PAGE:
LSE junior Alden Zabawa believes that one of the reasons why questions comparing logos and phrases gets missed so often is due to the lack of attention given to those details.

“I pay attention to logos I’d like to think as much as the next person, not that much. I feel like after a certain amount of time surrounded by media that I just know what’s going on,” Zabawa said.

With so many instances in our everyday lives where our memories are false, the question of how and why this happens on such a large scale can be investigated.

According to Healthline’s March 13, 2020, article titled “The Mandela Effect: How False Memories Occur”,  author Rachel Nall found that there are many theories as to why false memories occur. According to some conspiracy theorists, the Mandela effect is an example of alternate universes present in society.

Nall also found that “some doctors believe the Mandela effect is a form of confabulation. A common analogy for confabulation is ‘honest lying’. A person creates a false memory without intending to lie or deceive others. Instead, they’re attempting to fill in gaps in their own memory.”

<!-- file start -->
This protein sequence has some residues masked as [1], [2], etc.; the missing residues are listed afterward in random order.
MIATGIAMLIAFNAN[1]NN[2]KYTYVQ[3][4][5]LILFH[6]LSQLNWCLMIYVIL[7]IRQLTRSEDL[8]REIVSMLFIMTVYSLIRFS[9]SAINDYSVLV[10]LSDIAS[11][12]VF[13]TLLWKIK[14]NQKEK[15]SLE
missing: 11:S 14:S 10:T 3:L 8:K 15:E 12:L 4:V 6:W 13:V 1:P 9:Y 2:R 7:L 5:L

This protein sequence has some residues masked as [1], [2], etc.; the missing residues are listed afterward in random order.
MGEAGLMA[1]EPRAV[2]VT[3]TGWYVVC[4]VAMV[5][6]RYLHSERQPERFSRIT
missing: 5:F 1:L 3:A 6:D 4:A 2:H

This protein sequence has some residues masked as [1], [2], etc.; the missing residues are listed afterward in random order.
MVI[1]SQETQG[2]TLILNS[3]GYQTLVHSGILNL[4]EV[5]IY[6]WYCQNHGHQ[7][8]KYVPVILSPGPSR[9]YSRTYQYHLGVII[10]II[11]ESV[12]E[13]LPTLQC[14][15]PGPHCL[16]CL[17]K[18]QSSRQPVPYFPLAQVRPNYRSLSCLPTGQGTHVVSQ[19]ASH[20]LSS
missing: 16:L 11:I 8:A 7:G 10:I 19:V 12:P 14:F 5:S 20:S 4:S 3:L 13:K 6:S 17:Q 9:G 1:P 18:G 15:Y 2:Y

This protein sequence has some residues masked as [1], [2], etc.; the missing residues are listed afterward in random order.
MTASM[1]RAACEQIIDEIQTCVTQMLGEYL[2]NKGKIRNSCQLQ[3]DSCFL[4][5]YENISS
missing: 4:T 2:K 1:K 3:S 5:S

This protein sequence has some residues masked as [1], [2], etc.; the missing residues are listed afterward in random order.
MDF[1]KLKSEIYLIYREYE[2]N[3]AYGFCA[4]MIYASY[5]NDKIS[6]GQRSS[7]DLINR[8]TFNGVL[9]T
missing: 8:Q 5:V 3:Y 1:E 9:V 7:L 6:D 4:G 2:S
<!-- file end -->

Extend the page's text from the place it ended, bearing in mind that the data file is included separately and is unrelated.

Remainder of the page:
This theory is loosely based around the example of an eyewitnesses’ testimony as they may fill in their story with inconsistencies to create a clearer picture for themselves. While they might not be trying to lie, ultimately they are. If a specific eyewitness repeats this self-generated lie enough, they will eventually believe it to be reality and can spread it quickly when talked about to other eyewitnesses or people.

Even though instances like an eyewitness account is a pretty serious topic, the Mandela Effect is still affecting smaller memories such as what images and logos look like and what words are in sayings.